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Publication numberUS4208705 A
Publication typeGrant
Application numberUS 05/920,820
Publication dateJun 17, 1980
Filing dateJun 30, 1978
Priority dateDec 15, 1975
Also published asDE2656603A1, DE2656603C2
Publication number05920820, 920820, US 4208705 A, US 4208705A, US-A-4208705, US4208705 A, US4208705A
InventorsNobukazu Hosoya
Original AssigneeSanyo Electric Co., Ltd.
Export CitationBiBTeX, EndNote, RefMan
External Links: USPTO, USPTO Assignment, Espacenet
Switching regulated power supply apparatus
US 4208705 A
Abstract
A switching regulated constant voltage power supply apparatus, wherein a direct current voltage obtained through rectification and smoothing of a commercial alternate current power supply input is applied to a direct current/alternate current converting circuit implemented by a blocking oscillator such that the oscillator makes self oscillation upon turning on of the commercial alternate current power supply to provide an output from the converting circuit, the oscillator is adapted to operate in synchronism with the output from a driver circuit which is energized with the output from the converting circuit, and an error detecter is provided to detect an error fluctuation after rectification and smoothing of the output voltage from the converting circuit such that the detected output controls the converting circuit, thereby to provide a direct current constant voltage.
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Claims(6)
What is claimed is:
1. A switching regulated power supply apparatus, comprising:
input rectifying means to be coupled to a commercial alternate current power supply for rectifying the commercial alternate current input to provide a rectified output;
direct current/alternate current coverting means coupled to said input rectifying means for repetitively on/off controlling said rectified output for providing an on/off controlled output, said direct current/alternate current converting means comprising blocking oscillator means having switching device means comprising a switching transistor for on/off controlling said rectified output and transformer means comprising an input winding, a feedback winding and a detection winding for transforming said on/off controlled output, said input winding being connected to the collector of said switching transistor, and the feedback winding being connected between the base and emitter of said switching transistor,
output rectifying means coupled to said direct current/alternate current converting means for rectifying said transformed output from said transformer means for providing a direct current output,
reference direct current voltage source means for providing a reference direct current voltage,
error detecting means coupled to said output rectifying means and said reference direct current voltage source means for comparing said direct current output with said reference direct cuttent voltage for detecting fluctuations of said direct current output,
control means operatively coupled to said error detecting means and to the base of said switching transistor of said blocking oscillator means for controlling the ratio of the on and off time periods of said switching transistor as a function of the fluctuation detected output from said error detecting means, said control means including a bypass transistor means coupled to the base of said switching transistor for bypassing the base current to said switching transistor in response to the output of said error detecting means, wherein the emitter of said bypass transistor means is coupled to a negative voltage from said transformer means; and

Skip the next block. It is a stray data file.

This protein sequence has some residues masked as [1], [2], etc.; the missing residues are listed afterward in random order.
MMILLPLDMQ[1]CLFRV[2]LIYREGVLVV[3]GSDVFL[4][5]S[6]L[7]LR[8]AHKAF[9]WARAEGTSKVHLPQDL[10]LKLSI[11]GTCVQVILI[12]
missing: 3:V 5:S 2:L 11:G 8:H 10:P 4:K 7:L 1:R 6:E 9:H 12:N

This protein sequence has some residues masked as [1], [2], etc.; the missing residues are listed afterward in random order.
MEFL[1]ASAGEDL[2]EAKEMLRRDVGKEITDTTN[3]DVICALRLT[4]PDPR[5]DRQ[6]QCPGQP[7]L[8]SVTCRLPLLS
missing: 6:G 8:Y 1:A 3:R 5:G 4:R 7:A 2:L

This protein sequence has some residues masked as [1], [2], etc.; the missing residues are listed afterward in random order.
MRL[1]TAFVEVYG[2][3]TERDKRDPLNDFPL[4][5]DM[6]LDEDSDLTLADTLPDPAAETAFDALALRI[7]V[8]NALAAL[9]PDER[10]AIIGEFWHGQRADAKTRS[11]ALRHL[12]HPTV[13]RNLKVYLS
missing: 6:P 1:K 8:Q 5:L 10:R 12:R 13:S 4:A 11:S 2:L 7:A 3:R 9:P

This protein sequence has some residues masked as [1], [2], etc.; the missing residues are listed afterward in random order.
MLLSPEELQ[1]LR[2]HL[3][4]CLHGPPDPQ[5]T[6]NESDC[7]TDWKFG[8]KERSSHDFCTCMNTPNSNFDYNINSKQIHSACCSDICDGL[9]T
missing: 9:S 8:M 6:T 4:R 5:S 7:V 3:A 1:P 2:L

driver means operatively coupled to said switching transistor for on/off controlling said switching transistor at a predetermined time interval, said drive means including external synchronization oscillator means connected to be energized by said direct current output from said output rectifying means, said external synchronization oscillator means, and thereby said driver means controlling the on-time of said switching transistor,
said blocking oscillator means being self-oscillated upon connection of said input rectifying means to a commercial alternate current power supply, whereby said switching transistor on/off controls said rectified output from said input rectifying means, and said driver means is energized by said direct current output from said output rectifying means, whereupon said blocking oscillator means is operatively in synchronism with the output from said driver means.
2. A switching regulated power supply apparatus in accordance with claim 1, which further comprises impedance device means coupled between the output from said input rectifying means and said control electrode of said switching transistor means for supplying a starting current to said blocking oscillator means upon connection of said input rectifying means to a commercial alternate current power supply.
3. A switching regulated power supply apparatus in accordance with claim 1, wherein said error detecting means comprises
rectifying means coupled to said detection winding of said converter transformer means for rectifying the output voltage from said detection winding,
reference direct current voltage source means for providing a reference direct current voltage, and
means coupled to said rectifying means and said reference direct current voltage source means for comparing said rectified output from said rectifying means with said reference direct current voltage.